Actor Tom Cruise's wife actress Katie Holmes and daughter arrive at Narita International Airport in Narita, east of Tokyo, Sunday, March 8, 2009. Cruise is here for the premiere of his new film "Valkyrie."

"Suri Cruise, style icon"

Need a crinoline skirt to match that burp rag? An odious trend piece explains celebrity toddlers' fashion


Amy Benfer
August 25, 2009 9:26PM (UTC)

Which celebrity couple was caught "canoodling" at a Beverly Hills park last fall? None other than Kingston "Lady-killer" Rossdale, son of Gwen Stefani and Gavin Rossdale, and Ruby Sweetheart Maguire, daughter of Toby Maguire and Jennifer Meyer. The canoodlers were spotted in a Radio Flyer wagon -- perhaps owing to the fact that they are both, you know, toddlers.

This crucial bit of gossip comes from a particularly odious trend piece in this week's Daily News Style section on celebrity moms -- including Katie Holmes, Tori Spelling and Gwen Stefani -- who, not content to merely capture their offspring's every developmental milestone in a photo fashion spread, have decided to launch fashion lines based on their infant's unique personal style.

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The piece works as a nearly perfect parody of the ubiquitous "How to Dress Like Your Favorite Celebrity" (minus the cash, the personal trainer and the genes) profile -- including tips on each baby's "Look," "Signature Style," "Favorite Accessory" and "Celebrity Baby Buddy" -- never pausing to concede the utter absurdity of turning a toddler into a "style icon."

Want to look like Suri Cruise? Think "sophisticated." Suri, we are told, "keeps it classy, choosing dresses and tailored coats over baggy baby pants and sloppy shirts any day." (Because who wants to wear baggy cotton baby pants in the sandbox when one could wear a fitted coat and crinoline skirt instead?) Kingston, now 3, "like his rock-star parents" keeps it "edgy," favoring tilted baseball caps and aviator sunglasses, and "has been known to rock a mohawk." Liam, now 2, son of actress Tori Spelling and Dean McDermott, goes for the "casual/country club look." He is "equally comfortable in jeans and ties and sometimes pairs them together" and "usually wears his hair swept to the side, but has shown his wild side with a mohawk."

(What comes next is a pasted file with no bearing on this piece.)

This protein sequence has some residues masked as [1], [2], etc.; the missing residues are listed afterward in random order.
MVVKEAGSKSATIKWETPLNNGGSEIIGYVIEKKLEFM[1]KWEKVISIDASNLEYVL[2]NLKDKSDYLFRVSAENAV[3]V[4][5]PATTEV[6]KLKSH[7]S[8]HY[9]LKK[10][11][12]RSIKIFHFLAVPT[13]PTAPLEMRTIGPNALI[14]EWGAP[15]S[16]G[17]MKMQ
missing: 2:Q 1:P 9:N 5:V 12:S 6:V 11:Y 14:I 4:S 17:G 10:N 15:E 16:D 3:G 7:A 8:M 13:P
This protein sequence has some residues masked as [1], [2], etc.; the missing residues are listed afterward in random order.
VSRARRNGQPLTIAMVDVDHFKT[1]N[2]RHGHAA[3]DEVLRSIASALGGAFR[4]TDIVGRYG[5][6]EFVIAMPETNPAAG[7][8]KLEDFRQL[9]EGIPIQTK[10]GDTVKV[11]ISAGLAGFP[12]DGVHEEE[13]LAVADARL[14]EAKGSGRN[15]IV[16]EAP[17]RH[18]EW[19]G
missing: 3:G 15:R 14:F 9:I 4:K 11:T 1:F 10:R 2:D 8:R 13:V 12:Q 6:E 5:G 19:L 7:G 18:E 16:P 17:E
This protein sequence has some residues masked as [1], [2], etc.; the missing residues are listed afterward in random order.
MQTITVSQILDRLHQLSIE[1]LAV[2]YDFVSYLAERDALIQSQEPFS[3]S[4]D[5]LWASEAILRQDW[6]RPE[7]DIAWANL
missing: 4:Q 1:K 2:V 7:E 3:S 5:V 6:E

Anyone notice an uncanny resemblance between these kids' unique personal style and those of their parents? Could it possibly be because they can't shop for their own clothes, do their own hair, or even, most likely, tie the laces on their signature sneakers? Isn't children's clothing essentially a vehicle for spit-up, mud, and the occasional diaper-related catastrophe? Is there any 2-year-old who actually feels "comfortable" in a tie?

Even playdates, it seems, are cause for celebrity name-dropping: Suri hangs with the Beckhams, Liam "likes the older ladies" -- Sam, 4, and Lola, 5, the daughters of Charlie Sheen and Denise Richards -- while Kingston has had that hot date in the Radio Flyer with Ruby Sweetheart.

But the creepiest part of the article is how well these children's "favorite accessory" seems to double as a tool for avoiding the paparazzi: Suri totes a blanket "which she buries her head in during shy moments and her parents use to scoop her up in"; Liam wore his shades, even while inside, on the red carpet at his mom's book party: "Mr. Cool remained shaded from the paparazzi and even put his head up to block some of their shots." Maybe Mr. Cool can bring along another pair to his mom's fashion launch -- though the ones from her book party are surely so last season.

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Next time you read a trend piece on where, oh, where our allegedly materialistic tweens are learning to get all obsessive about capri pants and lip gloss, you might want to turn back to this gem. Meanwhile, for a more toddler-centric approach at how parents might pass on values other than name-dropping and shopping, check out this video from alt-rockers-turned tot rockers They Might Be Giants.

 


Amy Benfer

Amy Benfer is a freelance writer in Brooklyn, N.Y.

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